When used in compost creation straw provides bulk but also helps trap air in the pile. It is very attractive to earthworms, whose presence further enhances the fertility and decomposition of the pile.
When using straw in your compost heap, you should use twice as much straw as green material. It should be broken up into sections of flakes, and those should be shaken out so that they can break down faster (a compressed flake of straw can take a very long time to decompose).
Another way to use straw in your compost pile is as a “cover” of sorts. Cut the strings to open the bale and layer whole sections (often called “flakes”) of the straw over the top of the pile in a layer several inches thick. This will help to insulate the pile and increase its temperature, while also holding in valuable moisture. After use, you can either turn this straw into the pile or remove it and use it for mulching or another use in the garden.
Straw for Soil Amendment
Straw can be worked directly into the soil as a soil amendment. Used this way, it adds bulk and organic matter to help improve poor, dense soils and clay soils, and sandy soils in need of more organic matter.
Straw is not a significant source of nutrients, but the bulk and organics that it brings can do a lot for poor soils, either of the hard-packed or sandy variety. It should be looked to as a source to improve soil structure more than soil fertility (though over the long term it may result in slightly improved nitrogen levels and improvements due to earthworm activity).
Straw is absorptive and increases the ability of the soil to hold water. It also improves soil porosity, permeability, and drainage ability. It creates airspace, which is essential for root health and nutrient uptake.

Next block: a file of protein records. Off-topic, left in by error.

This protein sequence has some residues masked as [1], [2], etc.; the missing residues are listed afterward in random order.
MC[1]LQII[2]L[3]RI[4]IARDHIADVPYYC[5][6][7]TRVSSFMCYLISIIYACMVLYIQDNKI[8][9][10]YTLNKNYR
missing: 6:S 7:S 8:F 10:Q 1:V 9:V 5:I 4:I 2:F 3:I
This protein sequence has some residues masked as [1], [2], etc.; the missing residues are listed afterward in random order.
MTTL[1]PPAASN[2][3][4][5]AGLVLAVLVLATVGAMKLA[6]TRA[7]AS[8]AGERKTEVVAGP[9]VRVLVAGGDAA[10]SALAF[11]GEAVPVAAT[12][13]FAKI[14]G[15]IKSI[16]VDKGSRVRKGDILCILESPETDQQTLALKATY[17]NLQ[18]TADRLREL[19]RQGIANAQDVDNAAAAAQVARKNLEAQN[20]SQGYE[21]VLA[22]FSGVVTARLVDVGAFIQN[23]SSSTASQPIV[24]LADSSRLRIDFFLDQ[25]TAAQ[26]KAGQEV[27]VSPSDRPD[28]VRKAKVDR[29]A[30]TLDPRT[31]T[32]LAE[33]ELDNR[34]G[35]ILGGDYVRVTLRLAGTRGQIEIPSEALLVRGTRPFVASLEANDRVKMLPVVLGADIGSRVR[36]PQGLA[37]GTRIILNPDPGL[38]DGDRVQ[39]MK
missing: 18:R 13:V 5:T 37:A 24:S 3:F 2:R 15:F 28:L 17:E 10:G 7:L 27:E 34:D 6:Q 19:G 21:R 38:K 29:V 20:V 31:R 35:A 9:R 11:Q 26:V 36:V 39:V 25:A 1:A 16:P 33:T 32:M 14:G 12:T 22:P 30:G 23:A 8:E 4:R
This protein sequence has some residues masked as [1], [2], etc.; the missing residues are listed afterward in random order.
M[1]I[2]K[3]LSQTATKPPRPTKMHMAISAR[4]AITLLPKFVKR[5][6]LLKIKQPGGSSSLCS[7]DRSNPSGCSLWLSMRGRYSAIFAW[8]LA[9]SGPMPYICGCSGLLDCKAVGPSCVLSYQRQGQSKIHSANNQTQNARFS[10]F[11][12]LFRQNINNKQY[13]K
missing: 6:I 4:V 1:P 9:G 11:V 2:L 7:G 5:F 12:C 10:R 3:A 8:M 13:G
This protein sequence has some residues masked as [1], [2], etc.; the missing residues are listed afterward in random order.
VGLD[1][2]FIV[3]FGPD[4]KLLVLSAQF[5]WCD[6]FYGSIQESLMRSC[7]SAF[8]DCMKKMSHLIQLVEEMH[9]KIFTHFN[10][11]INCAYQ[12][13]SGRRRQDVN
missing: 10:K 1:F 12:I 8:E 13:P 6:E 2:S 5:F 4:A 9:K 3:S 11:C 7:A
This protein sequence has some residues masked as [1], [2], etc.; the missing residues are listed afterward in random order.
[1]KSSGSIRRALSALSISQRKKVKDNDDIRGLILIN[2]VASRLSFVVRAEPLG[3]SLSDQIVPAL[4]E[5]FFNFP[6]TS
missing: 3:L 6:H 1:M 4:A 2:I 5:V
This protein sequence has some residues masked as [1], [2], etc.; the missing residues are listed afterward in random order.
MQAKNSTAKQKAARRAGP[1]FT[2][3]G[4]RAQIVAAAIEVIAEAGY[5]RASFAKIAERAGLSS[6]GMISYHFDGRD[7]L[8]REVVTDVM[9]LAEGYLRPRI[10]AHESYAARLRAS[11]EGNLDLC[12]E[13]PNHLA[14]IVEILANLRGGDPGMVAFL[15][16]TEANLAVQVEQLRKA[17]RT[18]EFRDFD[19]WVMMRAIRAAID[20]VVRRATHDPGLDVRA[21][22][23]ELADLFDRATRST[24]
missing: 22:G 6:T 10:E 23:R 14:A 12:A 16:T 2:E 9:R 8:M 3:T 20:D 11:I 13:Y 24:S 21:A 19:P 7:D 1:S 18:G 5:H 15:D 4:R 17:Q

Straw also attracts earthworms which are highly beneficial to the garden and often much-needed in inferior soils. Having the improved soil quality resulting from its decomposition also allows the worms to move and work more effectively. The castings left behind by the earthworms are further nutritional support and soil enhancement.
While it is true that fresh straw worked into the soil can temporarily lock up some of the nitrogen in the soil and make it less available to plants, this effect is only temporary. The nitrogen is only “borrowed” for a short time as the straw begins to break down. It is not lost or destroyed. Rather, it is being used by the beneficial microorganisms that break down carbon elements in soil and in turn, turn the carbonic elements into useful soil elements.
By the time the straw has reached its half-life of decomposition (a matter of a few months), the nitrogen will start returning to the soil in increasing levels and will be available to the plants once again. Within a year, the decomposition of the straw will be almost complete, and there will be no appreciable tie-up of nitrogen at all. Therefore, time is a solution to nitrogen unavailability. If you need to correct a lack of available nitrogen before it returns to the soil, you can also apply a nitrogen fertilizer for the plants to use in the meantime.